Managing Linux hardware and the kernel: Introduction

Hardware management for Linux software requires a particular set of street smarts. Learn the lay of the land and offer this knowledge to your customers.

Managing Hardware and the Kernel -- phase 2

Linux software requires hardware to be useful, and managing that hardware requires its own set of street smarts. Phase 2 focuses on this topic, beginning with low-level hardware configuration in the Basic Input/Output System (BIOS) and resolving hardware conflicts. This phase then moves on to Linux utilities for identifying and configuring your hardware, and particularly the Universal Serial Bus (USB), hard disk, and power management subsystems. The kernel is a critical part of the hardware equation, so this phase looks at configuring and compiling the kernel. Finally, this phase concludes with three tasks related to the X Window System (or X for short), Linux's GUI environment.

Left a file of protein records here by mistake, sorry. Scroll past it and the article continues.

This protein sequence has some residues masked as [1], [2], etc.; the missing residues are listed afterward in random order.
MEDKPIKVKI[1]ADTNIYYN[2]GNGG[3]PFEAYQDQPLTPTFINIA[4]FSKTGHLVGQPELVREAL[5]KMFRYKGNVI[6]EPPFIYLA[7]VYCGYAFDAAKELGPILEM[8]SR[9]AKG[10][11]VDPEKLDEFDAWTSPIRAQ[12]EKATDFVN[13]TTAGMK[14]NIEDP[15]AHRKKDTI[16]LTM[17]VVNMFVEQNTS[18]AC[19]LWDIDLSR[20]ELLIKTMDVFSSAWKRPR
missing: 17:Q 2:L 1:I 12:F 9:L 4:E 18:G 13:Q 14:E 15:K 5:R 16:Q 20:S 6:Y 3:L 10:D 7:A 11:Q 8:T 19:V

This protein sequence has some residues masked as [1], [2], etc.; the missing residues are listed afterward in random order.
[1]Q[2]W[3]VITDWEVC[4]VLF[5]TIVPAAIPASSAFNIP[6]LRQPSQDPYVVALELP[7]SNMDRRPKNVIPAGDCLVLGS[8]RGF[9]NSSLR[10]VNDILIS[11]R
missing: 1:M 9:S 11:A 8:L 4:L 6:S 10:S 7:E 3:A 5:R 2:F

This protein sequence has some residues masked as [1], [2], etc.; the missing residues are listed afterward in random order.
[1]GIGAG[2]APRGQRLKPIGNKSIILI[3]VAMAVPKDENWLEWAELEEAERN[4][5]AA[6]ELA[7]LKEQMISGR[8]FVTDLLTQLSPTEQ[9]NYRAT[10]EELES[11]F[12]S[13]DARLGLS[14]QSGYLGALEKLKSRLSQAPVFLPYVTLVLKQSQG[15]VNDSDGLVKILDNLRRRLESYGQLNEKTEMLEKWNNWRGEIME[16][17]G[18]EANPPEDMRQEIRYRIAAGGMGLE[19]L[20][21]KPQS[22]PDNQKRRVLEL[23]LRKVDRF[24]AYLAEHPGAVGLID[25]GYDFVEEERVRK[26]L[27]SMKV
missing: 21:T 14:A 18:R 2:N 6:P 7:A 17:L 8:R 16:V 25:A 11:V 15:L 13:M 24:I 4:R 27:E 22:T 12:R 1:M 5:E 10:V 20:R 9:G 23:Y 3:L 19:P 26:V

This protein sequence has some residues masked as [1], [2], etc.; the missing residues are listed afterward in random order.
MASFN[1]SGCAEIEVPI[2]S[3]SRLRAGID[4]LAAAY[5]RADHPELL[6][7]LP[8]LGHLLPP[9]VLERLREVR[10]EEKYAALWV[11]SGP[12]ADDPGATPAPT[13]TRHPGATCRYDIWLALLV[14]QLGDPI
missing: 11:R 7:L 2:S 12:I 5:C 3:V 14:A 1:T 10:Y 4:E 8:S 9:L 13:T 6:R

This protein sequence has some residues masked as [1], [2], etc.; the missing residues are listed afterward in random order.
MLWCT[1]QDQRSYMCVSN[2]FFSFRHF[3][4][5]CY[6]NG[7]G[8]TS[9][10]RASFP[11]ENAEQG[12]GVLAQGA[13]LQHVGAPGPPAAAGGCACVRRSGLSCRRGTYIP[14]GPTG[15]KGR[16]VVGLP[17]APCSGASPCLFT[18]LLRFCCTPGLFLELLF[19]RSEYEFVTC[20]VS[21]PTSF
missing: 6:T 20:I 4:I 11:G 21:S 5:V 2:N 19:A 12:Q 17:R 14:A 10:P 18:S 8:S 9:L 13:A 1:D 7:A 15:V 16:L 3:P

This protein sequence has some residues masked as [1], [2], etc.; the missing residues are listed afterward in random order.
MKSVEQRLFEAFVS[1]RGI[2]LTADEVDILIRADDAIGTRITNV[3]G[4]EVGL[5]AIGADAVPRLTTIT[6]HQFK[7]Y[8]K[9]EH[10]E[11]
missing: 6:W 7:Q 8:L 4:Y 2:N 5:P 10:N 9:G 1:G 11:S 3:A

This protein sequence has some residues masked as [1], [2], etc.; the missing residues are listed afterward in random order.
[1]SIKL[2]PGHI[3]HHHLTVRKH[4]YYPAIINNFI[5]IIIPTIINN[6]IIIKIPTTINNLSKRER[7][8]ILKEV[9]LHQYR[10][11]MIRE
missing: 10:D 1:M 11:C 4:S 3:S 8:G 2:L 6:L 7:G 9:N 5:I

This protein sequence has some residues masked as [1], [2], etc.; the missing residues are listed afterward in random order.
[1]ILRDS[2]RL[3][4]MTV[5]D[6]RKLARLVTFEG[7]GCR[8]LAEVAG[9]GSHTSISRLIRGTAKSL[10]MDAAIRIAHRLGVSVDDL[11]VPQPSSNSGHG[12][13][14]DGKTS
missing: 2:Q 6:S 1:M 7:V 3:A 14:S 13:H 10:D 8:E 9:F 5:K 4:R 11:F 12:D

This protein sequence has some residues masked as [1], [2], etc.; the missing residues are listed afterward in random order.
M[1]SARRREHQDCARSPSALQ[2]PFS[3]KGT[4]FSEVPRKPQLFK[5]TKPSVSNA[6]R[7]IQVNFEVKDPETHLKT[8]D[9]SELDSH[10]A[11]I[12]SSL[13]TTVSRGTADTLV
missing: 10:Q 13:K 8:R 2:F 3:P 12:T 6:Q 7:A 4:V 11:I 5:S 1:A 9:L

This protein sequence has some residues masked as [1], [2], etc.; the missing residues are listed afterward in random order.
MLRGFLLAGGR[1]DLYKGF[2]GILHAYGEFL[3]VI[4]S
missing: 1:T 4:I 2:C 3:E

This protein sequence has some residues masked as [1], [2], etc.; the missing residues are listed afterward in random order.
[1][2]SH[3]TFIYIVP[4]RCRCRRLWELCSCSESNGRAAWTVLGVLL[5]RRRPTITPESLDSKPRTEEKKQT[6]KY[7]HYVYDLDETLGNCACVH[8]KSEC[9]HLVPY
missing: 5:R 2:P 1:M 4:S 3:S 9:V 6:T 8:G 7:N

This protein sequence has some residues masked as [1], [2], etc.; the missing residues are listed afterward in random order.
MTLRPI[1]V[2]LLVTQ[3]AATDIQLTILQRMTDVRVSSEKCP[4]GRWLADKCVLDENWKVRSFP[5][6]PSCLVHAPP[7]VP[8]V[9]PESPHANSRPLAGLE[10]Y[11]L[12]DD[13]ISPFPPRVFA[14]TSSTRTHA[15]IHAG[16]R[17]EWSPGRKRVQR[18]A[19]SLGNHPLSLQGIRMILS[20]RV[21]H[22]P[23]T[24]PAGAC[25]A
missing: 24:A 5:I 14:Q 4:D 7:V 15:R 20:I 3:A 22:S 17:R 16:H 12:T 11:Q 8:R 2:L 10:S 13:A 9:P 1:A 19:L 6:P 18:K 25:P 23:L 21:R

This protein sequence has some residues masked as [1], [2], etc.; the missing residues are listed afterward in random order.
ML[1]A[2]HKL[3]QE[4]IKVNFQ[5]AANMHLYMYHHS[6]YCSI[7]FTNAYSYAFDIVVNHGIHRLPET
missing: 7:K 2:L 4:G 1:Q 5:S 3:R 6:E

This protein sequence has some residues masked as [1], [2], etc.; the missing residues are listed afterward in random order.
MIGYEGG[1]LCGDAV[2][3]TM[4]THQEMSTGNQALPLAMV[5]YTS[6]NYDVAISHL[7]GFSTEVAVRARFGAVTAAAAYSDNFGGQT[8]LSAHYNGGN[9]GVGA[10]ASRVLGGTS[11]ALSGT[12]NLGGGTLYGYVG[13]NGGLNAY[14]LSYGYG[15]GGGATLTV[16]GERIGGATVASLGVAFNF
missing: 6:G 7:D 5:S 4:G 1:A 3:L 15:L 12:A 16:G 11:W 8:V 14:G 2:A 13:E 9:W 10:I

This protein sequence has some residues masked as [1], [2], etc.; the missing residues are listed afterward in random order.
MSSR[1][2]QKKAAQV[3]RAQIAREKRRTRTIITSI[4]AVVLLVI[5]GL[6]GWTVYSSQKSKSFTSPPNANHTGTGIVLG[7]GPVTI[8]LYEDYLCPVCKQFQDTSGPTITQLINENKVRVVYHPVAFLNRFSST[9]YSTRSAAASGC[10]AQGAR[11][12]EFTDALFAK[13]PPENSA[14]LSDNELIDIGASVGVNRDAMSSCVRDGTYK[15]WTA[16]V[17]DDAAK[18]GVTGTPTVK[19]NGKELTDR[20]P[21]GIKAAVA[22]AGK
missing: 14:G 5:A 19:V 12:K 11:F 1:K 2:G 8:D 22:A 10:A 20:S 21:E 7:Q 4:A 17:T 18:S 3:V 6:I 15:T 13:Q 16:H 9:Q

Use the following table of contents to navigate to chapter excerpts, or click here to view Chapter 2 in its entirety.



Managing Linux hardware and the kernel
  Home: Introduction
 Part 1: Set BIOS Options for Linux: task 2.1
 Part 2: Know the hardware in your computer, task 2.2
 Part 3: Resolve hardware conflicts, task. 2.3
 Part 4: Configure USB devices to Linux, task. 2.4
 Part 5: Configure Linux Disk Drive, task 2.5
 Part 6: Configure and compile a kernel for Linux, task 2.6
 Part 7: Use Linux power management features, task 2.7
 Part 8: Configure X options for Linux, task 2.8
 Part 9: Manage X logins for Linux, task 2.9
 Part 10: Use X for day-to-day operations, task 10
ABOUT THE BOOK:   
Hit the ground running with the street-smart training you'll find in Linux Administrator Street Smarts: A Real World Guide to Linux Certification Skills. Using a "year in the life" approach, it gives you an inside look at Linux administration, with key information organized around the actual day-to-day tasks, scenarios, and challenges you'll face in the field. This valuable training tool is loaded with hands-on, step-by-step exercises covering all phases of Linux administration. Purchase the book from Wiley Publishing
ABOUT THE AUTHOR:   
Roderick W. Smith left a career in academia to pursue his passion for computers. He is particularly interested in Linux and Open Source Software, and has written several books.

This was first published in January 2007
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